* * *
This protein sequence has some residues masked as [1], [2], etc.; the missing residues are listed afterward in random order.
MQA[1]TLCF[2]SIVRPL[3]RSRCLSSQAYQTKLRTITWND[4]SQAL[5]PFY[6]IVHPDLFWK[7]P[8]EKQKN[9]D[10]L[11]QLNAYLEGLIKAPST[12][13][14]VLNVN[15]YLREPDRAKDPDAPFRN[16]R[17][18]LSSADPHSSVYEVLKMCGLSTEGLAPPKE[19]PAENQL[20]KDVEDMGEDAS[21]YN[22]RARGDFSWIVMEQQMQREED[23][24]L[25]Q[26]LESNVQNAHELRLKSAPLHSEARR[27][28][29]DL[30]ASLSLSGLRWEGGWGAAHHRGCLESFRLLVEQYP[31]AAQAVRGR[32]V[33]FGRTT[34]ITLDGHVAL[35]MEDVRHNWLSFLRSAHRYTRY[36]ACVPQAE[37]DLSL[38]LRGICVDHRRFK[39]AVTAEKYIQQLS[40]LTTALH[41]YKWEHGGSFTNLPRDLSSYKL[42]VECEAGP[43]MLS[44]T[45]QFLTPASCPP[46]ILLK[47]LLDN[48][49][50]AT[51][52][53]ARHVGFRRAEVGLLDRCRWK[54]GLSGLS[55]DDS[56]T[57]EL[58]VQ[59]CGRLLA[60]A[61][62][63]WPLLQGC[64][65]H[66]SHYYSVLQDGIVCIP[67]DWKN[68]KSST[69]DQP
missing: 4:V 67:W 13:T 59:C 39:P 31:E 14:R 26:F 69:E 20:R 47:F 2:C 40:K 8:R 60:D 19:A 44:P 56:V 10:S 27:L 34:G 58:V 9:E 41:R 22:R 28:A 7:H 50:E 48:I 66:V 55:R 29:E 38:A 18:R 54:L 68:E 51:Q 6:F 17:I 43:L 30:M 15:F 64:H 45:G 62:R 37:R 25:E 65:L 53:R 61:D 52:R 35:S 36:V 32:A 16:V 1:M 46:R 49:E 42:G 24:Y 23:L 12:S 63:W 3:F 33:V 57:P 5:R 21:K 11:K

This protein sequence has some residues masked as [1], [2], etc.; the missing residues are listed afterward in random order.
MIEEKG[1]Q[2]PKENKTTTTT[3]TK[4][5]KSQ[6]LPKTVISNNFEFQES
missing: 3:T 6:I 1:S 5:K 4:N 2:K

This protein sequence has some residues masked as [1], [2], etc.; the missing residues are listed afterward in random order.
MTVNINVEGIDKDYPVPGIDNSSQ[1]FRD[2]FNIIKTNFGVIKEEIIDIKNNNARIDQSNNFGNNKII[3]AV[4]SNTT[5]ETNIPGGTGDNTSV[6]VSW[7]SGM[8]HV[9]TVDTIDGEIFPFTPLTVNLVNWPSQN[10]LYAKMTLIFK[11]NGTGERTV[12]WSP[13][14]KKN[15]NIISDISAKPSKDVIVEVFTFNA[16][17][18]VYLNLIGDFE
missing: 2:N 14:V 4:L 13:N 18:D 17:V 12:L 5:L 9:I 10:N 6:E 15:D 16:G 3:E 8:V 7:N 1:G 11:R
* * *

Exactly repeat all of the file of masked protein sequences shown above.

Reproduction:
This protein sequence has some residues masked as [1], [2], etc.; the missing residues are listed afterward in random order.
MQA[1]TLCF[2]SIVRPL[3]RSRCLSSQAYQTKLRTITWND[4]SQAL[5]PFY[6]IVHPDLFWK[7]P[8]EKQKN[9]D[10]L[11]QLNAYLEGLIKAPST[12][13][14]VLNVN[15]YLREPDRAKDPDAPFRN[16]R[17][18]LSSADPHSSVYEVLKMCGLSTEGLAPPKE[19]PAENQL[20]KDVEDMGEDAS[21]YN[22]RARGDFSWIVMEQQMQREED[23][24]L[25]Q[26]LESNVQNAHELRLKSAPLHSEARR[27][28][29]DL[30]ASLSLSGLRWEGGWGAAHHRGCLESFRLLVEQYP[31]AAQAVRGR[32]V[33]FGRTT[34]ITLDGHVAL[35]MEDVRHNWLSFLRSAHRYTRY[36]ACVPQAE[37]DLSL[38]LRGICVDHRRFK[39]AVTAEKYIQQLS[40]LTTALH[41]YKWEHGGSFTNLPRDLSSYKL[42]VECEAGP[43]MLS[44]T[45]QFLTPASCPP[46]ILLK[47]LLDN[48][49][50]AT[51][52][53]ARHVGFRRAEVGLLDRCRWK[54]GLSGLS[55]DDS[56]T[57]EL[58]VQ[59]CGRLLA[60]A[61][62][63]WPLLQGC[64][65]H[66]SHYYSVLQDGIVCIP[67]DWKN[68]KSST[69]DQP
missing: 4:V 67:W 13:T 59:C 39:P 31:E 14:R 26:F 69:E 20:R 47:F 2:C 40:K 8:R 60:D 19:A 44:P 56:V 10:S 27:L 34:G 58:V 9:E 41:R 22:R 28:A 7:H 50:E 48:I 66:V 55:R 29:E 38:A 18:R 54:L 68:E 51:Q 6:F 17:I 43:L 30:M 15:F 64:H 45:G 62:R 37:R 25:E 65:L 53:R 61:D 52:R 35:S 36:V 32:A 16:V 1:M 46:R 49:E 42:G 24:Y 23:L 12:S 63:W 3:F 33:V 57:P 5:R 21:K 11:K

This protein sequence has some residues masked as [1], [2], etc.; the missing residues are listed afterward in random order.
MIEEKG[1]Q[2]PKENKTTTTT[3]TK[4][5]KSQ[6]LPKTVISNNFEFQES
missing: 3:T 6:I 1:S 5:K 4:N 2:K

This protein sequence has some residues masked as [1], [2], etc.; the missing residues are listed afterward in random order.
MTVNINVEGIDKDYPVPGIDNSSQ[1]FRD[2]FNIIKTNFGVIKEEIIDIKNNNARIDQSNNFGNNKII[3]AV[4]SNTT[5]ETNIPGGTGDNTSV[6]VSW[7]SGM[8]HV[9]TVDTIDGEIFPFTPLTVNLVNWPSQN[10]LYAKMTLIFK[11]NGTGERTV[12]WSP[13][14]KKN[15]NIISDISAKPSKDVIVEVFTFNA[16][17][18]VYLNLIGDFE
missing: 2:N 14:V 4:L 13:N 18:D 17:V 12:L 5:L 9:I 10:N 6:E 15:D 16:G 3:E 8:V 7:N 1:G 11:R